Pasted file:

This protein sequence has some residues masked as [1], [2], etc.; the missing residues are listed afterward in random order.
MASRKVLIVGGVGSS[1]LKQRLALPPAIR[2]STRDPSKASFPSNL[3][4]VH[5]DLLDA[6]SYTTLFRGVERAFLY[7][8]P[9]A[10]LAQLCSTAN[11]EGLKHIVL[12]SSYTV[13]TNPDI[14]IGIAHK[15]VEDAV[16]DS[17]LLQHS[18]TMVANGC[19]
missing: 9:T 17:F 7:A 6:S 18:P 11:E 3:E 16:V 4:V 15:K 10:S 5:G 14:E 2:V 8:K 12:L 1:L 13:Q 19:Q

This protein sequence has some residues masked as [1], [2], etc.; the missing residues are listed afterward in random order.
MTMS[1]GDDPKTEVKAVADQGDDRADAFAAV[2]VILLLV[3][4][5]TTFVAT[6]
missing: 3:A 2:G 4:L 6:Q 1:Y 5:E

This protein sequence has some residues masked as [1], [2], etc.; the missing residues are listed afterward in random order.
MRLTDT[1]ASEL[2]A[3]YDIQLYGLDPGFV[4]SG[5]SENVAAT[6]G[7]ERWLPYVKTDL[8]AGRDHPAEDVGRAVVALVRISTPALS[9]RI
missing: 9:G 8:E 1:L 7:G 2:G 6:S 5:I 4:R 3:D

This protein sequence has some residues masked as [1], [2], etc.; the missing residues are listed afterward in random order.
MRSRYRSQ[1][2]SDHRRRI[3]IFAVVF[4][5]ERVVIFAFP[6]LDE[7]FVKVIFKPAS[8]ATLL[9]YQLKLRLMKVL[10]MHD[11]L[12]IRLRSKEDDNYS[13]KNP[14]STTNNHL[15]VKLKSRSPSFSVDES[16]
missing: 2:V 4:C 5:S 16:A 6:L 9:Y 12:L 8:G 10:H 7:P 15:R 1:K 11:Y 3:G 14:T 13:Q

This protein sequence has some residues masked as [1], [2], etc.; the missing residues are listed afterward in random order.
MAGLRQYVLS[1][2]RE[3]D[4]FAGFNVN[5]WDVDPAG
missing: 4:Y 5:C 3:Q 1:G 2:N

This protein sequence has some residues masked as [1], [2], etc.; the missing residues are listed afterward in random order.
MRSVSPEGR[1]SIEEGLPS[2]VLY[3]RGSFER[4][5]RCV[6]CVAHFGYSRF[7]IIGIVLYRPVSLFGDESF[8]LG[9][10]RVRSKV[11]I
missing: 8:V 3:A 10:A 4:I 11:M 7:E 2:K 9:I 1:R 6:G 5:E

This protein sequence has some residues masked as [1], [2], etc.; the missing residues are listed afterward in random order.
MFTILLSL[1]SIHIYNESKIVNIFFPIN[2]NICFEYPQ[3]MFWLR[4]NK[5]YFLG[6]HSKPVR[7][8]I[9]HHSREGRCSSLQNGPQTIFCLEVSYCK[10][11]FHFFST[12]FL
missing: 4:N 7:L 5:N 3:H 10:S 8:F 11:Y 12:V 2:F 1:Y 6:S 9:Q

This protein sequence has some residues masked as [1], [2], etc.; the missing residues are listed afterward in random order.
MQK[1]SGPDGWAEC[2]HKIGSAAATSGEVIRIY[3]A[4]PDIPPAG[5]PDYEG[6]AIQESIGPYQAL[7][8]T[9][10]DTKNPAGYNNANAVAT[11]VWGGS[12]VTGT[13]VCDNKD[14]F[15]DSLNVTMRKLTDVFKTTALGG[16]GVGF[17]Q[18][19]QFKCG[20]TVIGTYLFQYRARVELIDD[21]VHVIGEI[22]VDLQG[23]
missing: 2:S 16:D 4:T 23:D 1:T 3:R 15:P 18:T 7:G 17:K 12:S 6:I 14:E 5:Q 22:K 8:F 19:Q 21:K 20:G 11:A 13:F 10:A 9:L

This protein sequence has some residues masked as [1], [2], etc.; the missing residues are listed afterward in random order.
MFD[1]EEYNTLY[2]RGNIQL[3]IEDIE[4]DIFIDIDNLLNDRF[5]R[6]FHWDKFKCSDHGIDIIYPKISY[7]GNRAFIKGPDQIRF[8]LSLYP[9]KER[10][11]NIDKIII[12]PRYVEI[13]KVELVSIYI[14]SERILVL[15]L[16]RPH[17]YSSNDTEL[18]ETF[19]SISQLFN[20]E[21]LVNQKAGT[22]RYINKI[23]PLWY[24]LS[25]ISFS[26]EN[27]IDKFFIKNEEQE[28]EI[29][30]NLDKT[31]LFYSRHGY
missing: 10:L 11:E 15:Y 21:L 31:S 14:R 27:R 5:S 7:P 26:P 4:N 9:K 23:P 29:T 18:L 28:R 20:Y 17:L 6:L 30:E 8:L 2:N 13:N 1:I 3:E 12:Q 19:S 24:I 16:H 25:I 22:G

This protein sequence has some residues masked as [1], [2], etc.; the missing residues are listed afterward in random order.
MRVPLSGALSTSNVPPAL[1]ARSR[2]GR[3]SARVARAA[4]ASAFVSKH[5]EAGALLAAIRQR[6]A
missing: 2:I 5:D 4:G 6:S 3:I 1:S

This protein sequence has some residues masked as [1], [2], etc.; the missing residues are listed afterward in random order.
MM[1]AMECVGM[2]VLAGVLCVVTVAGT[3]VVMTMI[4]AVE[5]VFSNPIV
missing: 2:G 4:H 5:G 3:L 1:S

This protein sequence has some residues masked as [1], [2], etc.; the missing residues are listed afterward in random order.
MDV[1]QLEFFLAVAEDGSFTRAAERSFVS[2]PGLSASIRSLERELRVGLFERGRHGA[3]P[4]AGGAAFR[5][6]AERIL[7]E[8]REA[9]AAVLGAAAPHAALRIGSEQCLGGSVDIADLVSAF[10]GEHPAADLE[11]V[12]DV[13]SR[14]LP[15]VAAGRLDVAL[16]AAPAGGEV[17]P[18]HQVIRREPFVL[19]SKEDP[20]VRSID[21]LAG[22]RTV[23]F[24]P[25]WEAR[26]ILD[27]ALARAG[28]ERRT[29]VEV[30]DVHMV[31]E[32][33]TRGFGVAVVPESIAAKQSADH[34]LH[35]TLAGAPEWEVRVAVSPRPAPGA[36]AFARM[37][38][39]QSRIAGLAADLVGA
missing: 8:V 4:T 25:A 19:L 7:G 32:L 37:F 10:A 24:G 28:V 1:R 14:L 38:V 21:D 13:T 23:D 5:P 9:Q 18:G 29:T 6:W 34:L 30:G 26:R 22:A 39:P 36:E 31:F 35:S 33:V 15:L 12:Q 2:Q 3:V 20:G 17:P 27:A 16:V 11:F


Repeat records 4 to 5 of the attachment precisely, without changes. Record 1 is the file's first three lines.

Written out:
This protein sequence has some residues masked as [1], [2], etc.; the missing residues are listed afterward in random order.
MRSRYRSQ[1][2]SDHRRRI[3]IFAVVF[4][5]ERVVIFAFP[6]LDE[7]FVKVIFKPAS[8]ATLL[9]YQLKLRLMKVL[10]MHD[11]L[12]IRLRSKEDDNYS[13]KNP[14]STTNNHL[15]VKLKSRSPSFSVDES[16]
missing: 2:V 4:C 5:S 16:A 6:L 9:Y 12:L 8:G 10:H 7:P 15:R 1:K 11:Y 3:G 14:T 13:Q

This protein sequence has some residues masked as [1], [2], etc.; the missing residues are listed afterward in random order.
MAGLRQYVLS[1][2]RE[3]D[4]FAGFNVN[5]WDVDPAG
missing: 4:Y 5:C 3:Q 1:G 2:N